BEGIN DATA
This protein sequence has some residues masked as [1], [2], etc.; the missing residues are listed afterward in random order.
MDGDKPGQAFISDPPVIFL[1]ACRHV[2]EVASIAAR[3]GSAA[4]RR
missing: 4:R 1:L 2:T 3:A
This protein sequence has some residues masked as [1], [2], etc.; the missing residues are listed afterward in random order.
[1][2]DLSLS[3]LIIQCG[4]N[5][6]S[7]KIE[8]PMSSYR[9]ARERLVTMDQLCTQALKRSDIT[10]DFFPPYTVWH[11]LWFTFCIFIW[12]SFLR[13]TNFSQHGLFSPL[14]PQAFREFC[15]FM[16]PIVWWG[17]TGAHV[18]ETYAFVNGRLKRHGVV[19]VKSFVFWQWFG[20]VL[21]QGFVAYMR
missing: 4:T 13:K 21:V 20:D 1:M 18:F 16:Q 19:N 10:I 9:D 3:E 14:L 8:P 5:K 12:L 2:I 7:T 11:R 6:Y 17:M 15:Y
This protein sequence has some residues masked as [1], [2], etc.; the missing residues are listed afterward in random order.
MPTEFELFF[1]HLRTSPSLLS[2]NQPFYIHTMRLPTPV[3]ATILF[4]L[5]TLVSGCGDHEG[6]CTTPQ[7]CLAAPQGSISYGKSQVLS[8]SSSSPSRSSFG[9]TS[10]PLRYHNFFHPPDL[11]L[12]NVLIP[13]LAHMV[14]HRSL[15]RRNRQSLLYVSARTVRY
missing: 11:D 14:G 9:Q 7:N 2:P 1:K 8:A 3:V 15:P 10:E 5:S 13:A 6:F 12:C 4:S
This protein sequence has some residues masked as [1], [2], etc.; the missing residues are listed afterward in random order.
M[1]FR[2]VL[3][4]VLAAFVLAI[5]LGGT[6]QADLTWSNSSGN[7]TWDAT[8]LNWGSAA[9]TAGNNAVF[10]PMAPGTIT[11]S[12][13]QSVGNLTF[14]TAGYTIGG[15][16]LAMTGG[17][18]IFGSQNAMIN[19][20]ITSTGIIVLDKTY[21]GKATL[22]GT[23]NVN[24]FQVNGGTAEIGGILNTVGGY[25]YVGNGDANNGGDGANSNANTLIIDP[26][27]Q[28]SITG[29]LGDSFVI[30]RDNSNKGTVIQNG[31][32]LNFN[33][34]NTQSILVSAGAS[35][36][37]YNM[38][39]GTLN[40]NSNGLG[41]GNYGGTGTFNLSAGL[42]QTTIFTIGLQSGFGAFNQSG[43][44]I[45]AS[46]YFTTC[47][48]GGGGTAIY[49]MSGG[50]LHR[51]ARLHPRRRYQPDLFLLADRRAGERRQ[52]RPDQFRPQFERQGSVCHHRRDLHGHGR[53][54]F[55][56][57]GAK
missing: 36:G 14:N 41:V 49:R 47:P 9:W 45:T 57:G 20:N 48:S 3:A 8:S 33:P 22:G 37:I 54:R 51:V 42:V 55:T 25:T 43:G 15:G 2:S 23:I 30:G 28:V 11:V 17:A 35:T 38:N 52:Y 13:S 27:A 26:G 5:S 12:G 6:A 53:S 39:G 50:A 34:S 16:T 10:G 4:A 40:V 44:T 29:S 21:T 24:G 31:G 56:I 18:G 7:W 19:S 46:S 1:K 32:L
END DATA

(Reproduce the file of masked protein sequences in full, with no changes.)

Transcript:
This protein sequence has some residues masked as [1], [2], etc.; the missing residues are listed afterward in random order.
MDGDKPGQAFISDPPVIFL[1]ACRHV[2]EVASIAAR[3]GSAA[4]RR
missing: 4:R 1:L 2:T 3:A
This protein sequence has some residues masked as [1], [2], etc.; the missing residues are listed afterward in random order.
[1][2]DLSLS[3]LIIQCG[4]N[5][6]S[7]KIE[8]PMSSYR[9]ARERLVTMDQLCTQALKRSDIT[10]DFFPPYTVWH[11]LWFTFCIFIW[12]SFLR[13]TNFSQHGLFSPL[14]PQAFREFC[15]FM[16]PIVWWG[17]TGAHV[18]ETYAFVNGRLKRHGVV[19]VKSFVFWQWFG[20]VL[21]QGFVAYMR
missing: 4:T 13:K 21:V 20:D 1:M 18:F 16:Q 19:N 10:I 9:D 3:E 14:L 8:P 5:K 12:L 2:I 7:T 11:R 6:Y 17:M 15:Y
This protein sequence has some residues masked as [1], [2], etc.; the missing residues are listed afterward in random order.
MPTEFELFF[1]HLRTSPSLLS[2]NQPFYIHTMRLPTPV[3]ATILF[4]L[5]TLVSGCGDHEG[6]CTTPQ[7]CLAAPQGSISYGKSQVLS[8]SSSSPSRSSFG[9]TS[10]PLRYHNFFHPPDL[11]L[12]NVLIP[13]LAHMV[14]HRSL[15]RRNRQSLLYVSARTVRY
missing: 11:D 14:G 9:Q 7:N 2:P 1:K 8:A 3:V 15:P 10:E 5:S 13:A 6:F 12:C 4:S
This protein sequence has some residues masked as [1], [2], etc.; the missing residues are listed afterward in random order.
M[1]FR[2]VL[3][4]VLAAFVLAI[5]LGGT[6]QADLTWSNSSGN[7]TWDAT[8]LNWGSAA[9]TAGNNAVF[10]PMAPGTIT[11]S[12][13]QSVGNLTF[14]TAGYTIGG[15][16]LAMTGG[17][18]IFGSQNAMIN[19][20]ITSTGIIVLDKTY[21]GKATL[22]GT[23]NVN[24]FQVNGGTAEIGGILNTVGGY[25]YVGNGDANNGGDGANSNANTLIIDP[26][27]Q[28]SITG[29]LGDSFVI[30]RDNSNKGTVIQNG[31][32]LNFN[33][34]NTQSILVSAGAS[35][36][37]YNM[38][39]GTLN[40]NSNGLG[41]GNYGGTGTFNLSAGL[42]QTTIFTIGLQSGFGAFNQSG[43][44]I[45]AS[46]YFTTC[47][48]GGGGTAIY[49]MSGG[50]LHR[51]ARLHPRRRYQPDLFLLADRRAGERRQ[52]RPDQFRPQFERQGSVCHHRRDLHGHGR[53][54]F[55][56][57]GAK
missing: 36:G 14:N 41:V 49:R 47:P 9:W 45:T 57:G 20:N 48:S 3:A 8:S 33:P 22:G 37:I 54:R 51:V 42:V 55:T 25:T 43:G 15:G 2:S 23:I 30:G 28:V 11:V 17:A 35:T 38:N 52:Y 13:S 27:A 26:G 5:S 12:G 6:A 53:S 39:G 50:A 34:S 16:T 10:G 4:A 40:V 44:T 29:S 21:T 24:G 31:G 56:I 18:G 7:W 19:S 46:S 1:K 32:L